“The Flowers of Boredom” is the title of Ranaa Farnoud’s second solo exhibition in Emkan. Despite all transformations that her works have been through, for many of us, her figures are the first things that come to mind. However, in this exhibition, Farnoud worked toward a subject matter that had been mostly marginal in art history for a long time. In western paintings, before modernity, depictions of flowers were mostly either carried a sacred message or had a decorative usage. The same can be said about the status of flowers in Iran before Constitutional Revolution where the motif of rose and nightingale, gol o bolbol, dominated the pictorial scene and the flowers mostly came along “lover” and “spring” in literary discourses.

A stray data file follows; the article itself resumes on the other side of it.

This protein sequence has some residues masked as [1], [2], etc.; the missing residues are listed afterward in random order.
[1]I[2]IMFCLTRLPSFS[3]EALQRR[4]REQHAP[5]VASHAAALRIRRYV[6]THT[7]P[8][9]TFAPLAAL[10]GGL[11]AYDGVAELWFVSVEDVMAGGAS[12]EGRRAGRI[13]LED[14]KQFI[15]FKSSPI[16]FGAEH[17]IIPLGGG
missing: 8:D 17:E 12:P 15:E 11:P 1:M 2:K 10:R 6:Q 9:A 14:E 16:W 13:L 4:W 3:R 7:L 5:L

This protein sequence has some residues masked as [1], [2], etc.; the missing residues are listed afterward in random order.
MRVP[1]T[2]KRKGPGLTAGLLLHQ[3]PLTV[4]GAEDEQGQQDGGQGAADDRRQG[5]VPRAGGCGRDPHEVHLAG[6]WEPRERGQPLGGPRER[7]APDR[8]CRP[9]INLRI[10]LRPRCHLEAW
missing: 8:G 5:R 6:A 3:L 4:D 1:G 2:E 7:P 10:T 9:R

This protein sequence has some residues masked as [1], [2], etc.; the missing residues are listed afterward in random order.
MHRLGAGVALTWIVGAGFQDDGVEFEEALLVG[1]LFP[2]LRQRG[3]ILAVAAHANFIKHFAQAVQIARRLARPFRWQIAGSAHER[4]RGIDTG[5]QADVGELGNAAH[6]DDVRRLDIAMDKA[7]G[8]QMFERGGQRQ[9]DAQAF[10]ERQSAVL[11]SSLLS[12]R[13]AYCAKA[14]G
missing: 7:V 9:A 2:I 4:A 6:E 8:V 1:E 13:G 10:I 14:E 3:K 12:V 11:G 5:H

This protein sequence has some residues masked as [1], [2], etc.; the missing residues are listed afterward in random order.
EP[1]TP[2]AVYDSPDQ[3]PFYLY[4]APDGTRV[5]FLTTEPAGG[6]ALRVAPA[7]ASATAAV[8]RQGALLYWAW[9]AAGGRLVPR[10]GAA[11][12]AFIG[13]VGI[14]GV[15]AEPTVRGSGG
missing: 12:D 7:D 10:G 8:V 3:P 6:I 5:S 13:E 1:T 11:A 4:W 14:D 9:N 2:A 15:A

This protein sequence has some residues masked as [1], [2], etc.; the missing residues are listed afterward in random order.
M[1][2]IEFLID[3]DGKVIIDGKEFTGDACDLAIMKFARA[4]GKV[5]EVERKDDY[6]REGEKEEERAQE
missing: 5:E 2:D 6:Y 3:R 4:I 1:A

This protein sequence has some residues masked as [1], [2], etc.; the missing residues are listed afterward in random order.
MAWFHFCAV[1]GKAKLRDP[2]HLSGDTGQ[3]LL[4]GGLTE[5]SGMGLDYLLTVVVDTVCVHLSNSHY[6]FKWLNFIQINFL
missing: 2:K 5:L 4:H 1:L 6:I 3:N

While modernity sets free all phenomena, “flowers” included, from all their old ties and opens new possibilities to them, both dispositions toward flowers are still visible everywhere: one that merely approaches flower sentimentally or decoratively and the other that would lead to Georgia O'Keeffe’s or Andy Warhol’s flowers, despite all their distinctions. Regarding Farnoud’s recent paintings, one should ask whether they give way to any sentimentalism or they are a new opening to the same world that gives birth to her figures?